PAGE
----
The investigation process includes both a preliminary and final decision on the dumping or subsidizing of the imported goods. The CITT's inquiry also includes a preliminary and a final decision. The CITT holds public hearings at the final stage of the investigation followed by its finding on the question of injury.
In order for an investigation to continue, the CITT must make a preliminary decision of injury and the CBSA must make a preliminary decision of dumping or subsidizing. Otherwise, all investigation will be terminated.
When are duties applied?
The CBSA can impose provisional duty on imports of dumped or subsidized goods following a preliminary decision of injury by the CITT and the CBSA’s preliminary decision of dumping or subsidizing; which is normally made within three months of the start of the investigation. This temporary duty is intended to protect Canadian producers until the CITT makes its final injury decision.
If the CITT issues a final injury decision, the CBSA impose anti-dumping or countervailing duties on all imports that are dumped or subsidized. This is generally imposed for a period of at least five years. Detailed information on how to properly declare and pay duties imposed under SIMA is provided in the Guide for Self-Assessing SIMA Duties.
More information on current SIMA measures in force can be found on the Web site.
What are undertakings?
An undertaking is a potential alternative to a full investigation. It involves a commitment by exporters or foreign governments to change their pricing or subsidizing practices to eliminate the harm to Canadian industry.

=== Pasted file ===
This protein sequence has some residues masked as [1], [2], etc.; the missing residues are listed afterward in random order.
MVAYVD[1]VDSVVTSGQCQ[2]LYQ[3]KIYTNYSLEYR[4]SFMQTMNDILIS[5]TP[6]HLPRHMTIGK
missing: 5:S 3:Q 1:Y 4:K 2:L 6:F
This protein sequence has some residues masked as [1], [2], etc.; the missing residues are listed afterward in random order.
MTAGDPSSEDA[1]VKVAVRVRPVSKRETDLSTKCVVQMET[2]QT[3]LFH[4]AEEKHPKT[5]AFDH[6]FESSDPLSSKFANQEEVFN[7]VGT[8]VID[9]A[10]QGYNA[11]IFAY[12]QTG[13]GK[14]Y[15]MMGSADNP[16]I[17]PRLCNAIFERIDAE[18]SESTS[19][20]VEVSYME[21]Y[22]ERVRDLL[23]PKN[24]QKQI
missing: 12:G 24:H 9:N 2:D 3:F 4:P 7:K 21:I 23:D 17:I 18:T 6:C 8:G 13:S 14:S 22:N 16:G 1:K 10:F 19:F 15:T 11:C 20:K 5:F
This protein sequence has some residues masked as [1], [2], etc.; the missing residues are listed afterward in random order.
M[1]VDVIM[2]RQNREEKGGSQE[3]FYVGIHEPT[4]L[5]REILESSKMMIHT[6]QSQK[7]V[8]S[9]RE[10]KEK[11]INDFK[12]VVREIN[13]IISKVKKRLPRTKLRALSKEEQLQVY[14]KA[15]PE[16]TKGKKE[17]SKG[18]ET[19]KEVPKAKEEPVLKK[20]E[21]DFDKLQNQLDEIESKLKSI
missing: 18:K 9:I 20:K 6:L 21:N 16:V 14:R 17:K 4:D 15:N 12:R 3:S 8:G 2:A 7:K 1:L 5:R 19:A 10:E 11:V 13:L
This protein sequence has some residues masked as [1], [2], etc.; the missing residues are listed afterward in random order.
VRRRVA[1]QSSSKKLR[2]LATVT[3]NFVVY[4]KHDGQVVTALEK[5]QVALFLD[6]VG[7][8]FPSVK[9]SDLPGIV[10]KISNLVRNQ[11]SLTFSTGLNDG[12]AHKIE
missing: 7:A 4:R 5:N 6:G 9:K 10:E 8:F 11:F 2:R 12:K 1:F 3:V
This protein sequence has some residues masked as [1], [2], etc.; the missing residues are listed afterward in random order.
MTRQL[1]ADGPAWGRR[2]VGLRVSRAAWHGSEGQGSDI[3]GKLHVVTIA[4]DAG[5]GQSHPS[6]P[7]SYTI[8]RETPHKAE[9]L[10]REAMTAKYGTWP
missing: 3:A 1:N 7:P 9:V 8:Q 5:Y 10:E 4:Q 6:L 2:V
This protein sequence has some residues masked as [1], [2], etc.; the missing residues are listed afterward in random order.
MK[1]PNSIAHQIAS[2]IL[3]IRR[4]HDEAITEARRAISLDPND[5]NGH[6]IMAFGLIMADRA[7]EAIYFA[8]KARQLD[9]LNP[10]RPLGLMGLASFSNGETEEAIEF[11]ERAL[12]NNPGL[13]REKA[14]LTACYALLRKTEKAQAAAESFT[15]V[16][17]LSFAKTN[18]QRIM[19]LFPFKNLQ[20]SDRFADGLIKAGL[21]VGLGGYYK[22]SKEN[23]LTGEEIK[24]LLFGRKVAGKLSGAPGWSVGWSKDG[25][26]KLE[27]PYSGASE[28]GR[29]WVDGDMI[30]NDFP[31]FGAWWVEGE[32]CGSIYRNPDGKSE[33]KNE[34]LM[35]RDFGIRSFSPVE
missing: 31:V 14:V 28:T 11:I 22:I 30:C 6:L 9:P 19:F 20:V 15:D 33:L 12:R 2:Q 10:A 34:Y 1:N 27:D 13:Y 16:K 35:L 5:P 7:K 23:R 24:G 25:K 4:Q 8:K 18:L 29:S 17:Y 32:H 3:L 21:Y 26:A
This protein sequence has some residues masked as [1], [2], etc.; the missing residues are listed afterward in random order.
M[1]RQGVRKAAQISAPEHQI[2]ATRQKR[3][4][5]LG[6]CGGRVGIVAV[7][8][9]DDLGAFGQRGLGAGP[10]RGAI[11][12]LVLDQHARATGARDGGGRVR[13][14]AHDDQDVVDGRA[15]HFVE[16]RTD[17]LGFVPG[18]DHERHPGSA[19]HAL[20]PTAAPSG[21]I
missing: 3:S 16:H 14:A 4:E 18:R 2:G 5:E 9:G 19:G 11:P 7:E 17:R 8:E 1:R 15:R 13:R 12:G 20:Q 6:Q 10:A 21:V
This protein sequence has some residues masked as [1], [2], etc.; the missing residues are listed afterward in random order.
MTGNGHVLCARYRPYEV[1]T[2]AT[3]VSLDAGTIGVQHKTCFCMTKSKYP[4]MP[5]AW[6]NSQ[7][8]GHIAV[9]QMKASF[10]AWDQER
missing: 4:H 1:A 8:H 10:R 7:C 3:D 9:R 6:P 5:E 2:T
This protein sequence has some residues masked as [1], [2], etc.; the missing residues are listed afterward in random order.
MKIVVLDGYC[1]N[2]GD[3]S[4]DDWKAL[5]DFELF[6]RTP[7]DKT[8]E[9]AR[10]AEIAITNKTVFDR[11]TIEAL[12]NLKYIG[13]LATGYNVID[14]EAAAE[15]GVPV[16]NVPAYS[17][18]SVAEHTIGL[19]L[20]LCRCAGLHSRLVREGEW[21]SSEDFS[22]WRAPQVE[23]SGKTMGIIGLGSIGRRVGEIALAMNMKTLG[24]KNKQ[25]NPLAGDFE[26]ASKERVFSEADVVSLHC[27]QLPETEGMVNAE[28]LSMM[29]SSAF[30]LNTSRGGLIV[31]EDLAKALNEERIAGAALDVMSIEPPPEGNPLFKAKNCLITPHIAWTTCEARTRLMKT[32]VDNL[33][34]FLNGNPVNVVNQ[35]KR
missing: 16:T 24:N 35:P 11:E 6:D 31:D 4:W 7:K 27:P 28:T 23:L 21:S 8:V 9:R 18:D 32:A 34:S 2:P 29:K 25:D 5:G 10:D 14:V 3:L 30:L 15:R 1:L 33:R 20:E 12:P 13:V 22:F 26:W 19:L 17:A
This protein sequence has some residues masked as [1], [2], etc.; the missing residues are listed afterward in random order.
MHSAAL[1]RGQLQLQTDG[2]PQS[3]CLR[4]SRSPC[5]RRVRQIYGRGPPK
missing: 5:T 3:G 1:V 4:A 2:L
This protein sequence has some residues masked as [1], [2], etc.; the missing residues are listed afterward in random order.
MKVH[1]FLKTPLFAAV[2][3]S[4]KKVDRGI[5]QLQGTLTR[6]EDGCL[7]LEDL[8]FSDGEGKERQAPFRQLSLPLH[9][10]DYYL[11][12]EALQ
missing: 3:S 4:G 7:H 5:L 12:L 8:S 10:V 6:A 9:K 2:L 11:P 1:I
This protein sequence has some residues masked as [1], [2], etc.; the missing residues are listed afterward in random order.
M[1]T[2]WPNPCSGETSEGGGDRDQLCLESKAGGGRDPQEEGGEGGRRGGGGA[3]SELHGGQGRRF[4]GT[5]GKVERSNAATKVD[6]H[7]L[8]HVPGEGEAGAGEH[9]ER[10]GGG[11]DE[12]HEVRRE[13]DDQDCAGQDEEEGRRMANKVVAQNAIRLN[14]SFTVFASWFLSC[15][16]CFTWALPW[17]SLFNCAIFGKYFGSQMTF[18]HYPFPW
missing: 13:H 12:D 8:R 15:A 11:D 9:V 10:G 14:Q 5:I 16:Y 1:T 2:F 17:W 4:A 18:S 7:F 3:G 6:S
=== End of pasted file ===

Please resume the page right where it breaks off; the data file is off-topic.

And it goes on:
Generally, these agreements with the CBSA result in a suspension of the CBSA’s investigation and the CITT's inquiry. They provide a faster and less costly solution than the normal process. The CBSA does not collect temporary duties when an undertaking is in effect.
Are there specific measures to address non-market economy situations?
The SIMA provides measures to address situations where an investigation is initiated on goods produced or exported from a country where domestic prices are substantially determined by the government and there is sufficient reason to believe that they are not substantially the same as they would be if they were determined in a competitive market.
In such cases, the CBSA initiates a section 20 inquiry. Where it is determined that the situation described in Section 20 of the SIMA is applicable in a case, a different methodology will be used to determine the normal values of the goods originating in or exported from that country. As prescribed in SIMA, this may involve the determination of normal values using prices and costs of like goods in a third country (i.e. a "surrogate" country), or a determination made on the best information available.
How do I obtain more information?
Please consult the Contact Us Web page if you would like to obtain additional information about the SIMA investigative process.